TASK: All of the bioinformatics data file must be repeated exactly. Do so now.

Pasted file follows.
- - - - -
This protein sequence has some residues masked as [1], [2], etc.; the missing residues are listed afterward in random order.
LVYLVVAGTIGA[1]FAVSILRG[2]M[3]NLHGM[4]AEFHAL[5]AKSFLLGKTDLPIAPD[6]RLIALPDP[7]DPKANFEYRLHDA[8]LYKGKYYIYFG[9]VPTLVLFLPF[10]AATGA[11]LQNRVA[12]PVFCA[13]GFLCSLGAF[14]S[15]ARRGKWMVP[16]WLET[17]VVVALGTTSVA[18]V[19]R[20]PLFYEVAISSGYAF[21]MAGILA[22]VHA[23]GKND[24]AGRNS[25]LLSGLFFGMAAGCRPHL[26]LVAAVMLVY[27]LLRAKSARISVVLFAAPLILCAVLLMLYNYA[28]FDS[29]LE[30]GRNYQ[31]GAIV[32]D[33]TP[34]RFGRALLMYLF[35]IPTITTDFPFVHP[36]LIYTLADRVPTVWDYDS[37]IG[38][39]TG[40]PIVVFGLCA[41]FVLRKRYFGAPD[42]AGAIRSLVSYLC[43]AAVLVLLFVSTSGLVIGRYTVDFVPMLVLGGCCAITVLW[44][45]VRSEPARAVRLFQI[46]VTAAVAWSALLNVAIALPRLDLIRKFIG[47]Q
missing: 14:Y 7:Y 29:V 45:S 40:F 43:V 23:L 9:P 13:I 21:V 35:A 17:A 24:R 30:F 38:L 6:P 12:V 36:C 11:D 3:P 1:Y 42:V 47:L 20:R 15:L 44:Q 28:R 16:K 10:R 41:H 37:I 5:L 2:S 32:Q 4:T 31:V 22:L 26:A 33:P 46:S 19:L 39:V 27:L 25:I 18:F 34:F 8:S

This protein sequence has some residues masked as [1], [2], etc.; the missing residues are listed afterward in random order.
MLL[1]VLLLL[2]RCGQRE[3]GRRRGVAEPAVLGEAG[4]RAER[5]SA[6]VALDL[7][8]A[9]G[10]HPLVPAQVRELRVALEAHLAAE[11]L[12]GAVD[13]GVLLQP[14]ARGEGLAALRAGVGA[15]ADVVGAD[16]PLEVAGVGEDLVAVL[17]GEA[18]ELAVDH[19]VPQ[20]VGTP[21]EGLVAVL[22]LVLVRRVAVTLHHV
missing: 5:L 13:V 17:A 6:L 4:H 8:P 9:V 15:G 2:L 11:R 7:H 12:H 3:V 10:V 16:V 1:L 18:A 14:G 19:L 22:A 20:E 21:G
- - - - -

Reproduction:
This protein sequence has some residues masked as [1], [2], etc.; the missing residues are listed afterward in random order.
LVYLVVAGTIGA[1]FAVSILRG[2]M[3]NLHGM[4]AEFHAL[5]AKSFLLGKTDLPIAPD[6]RLIALPDP[7]DPKANFEYRLHDA[8]LYKGKYYIYFG[9]VPTLVLFLPF[10]AATGA[11]LQNRVA[12]PVFCA[13]GFLCSLGAF[14]S[15]ARRGKWMVP[16]WLET[17]VVVALGTTSVA[18]V[19]R[20]PLFYEVAISSGYAF[21]MAGILA[22]VHA[23]GKND[24]AGRNS[25]LLSGLFFGMAAGCRPHL[26]LVAAVMLVY[27]LLRAKSARISVVLFAAPLILCAVLLMLYNYA[28]FDS[29]LE[30]GRNYQ[31]GAIV[32]D[33]TP[34]RFGRALLMYLF[35]IPTITTDFPFVHP[36]LIYTLADRVPTVWDYDS[37]IG[38][39]TG[40]PIVVFGLCA[41]FVLRKRYFGAPD[42]AGAIRSLVSYLC[43]AAVLVLLFVSTSGLVIGRYTVDFVPMLVLGGCCAITVLW[44][45]VRSEPARAVRLFQI[46]VTAAVAWSALLNVAIALPRLDLIRKFIG[47]Q
missing: 14:Y 7:Y 29:V 45:S 40:F 43:V 23:L 9:P 13:I 21:V 35:A 17:A 24:R 30:F 38:L 6:P 12:V 36:C 11:D 3:P 1:Y 42:V 47:L 20:R 15:L 44:Q 28:R 16:K 10:R 41:H 37:I 5:L 2:S 32:Q 4:T 31:V 22:L 26:A 33:P 46:S 19:L 39:V 27:L 25:I 18:F 34:F 8:S

This protein sequence has some residues masked as [1], [2], etc.; the missing residues are listed afterward in random order.
MLL[1]VLLLL[2]RCGQRE[3]GRRRGVAEPAVLGEAG[4]RAER[5]SA[6]VALDL[7][8]A[9]G[10]HPLVPAQVRELRVALEAHLAAE[11]L[12]GAVD[13]GVLLQP[14]ARGEGLAALRAGVGA[15]ADVVGAD[16]PLEVAGVGEDLVAVL[17]GEA[18]ELAVDH[19]VPQ[20]VGTP[21]EGLVAVL[22]LVLVRRVAVTLHHV
missing: 5:L 13:V 17:A 6:L 4:H 8:P 9:V 15:G 2:L 11:R 7:H 12:H 3:V 10:V 16:V 1:L 18:A 14:G 19:L 22:A 20:E 21:G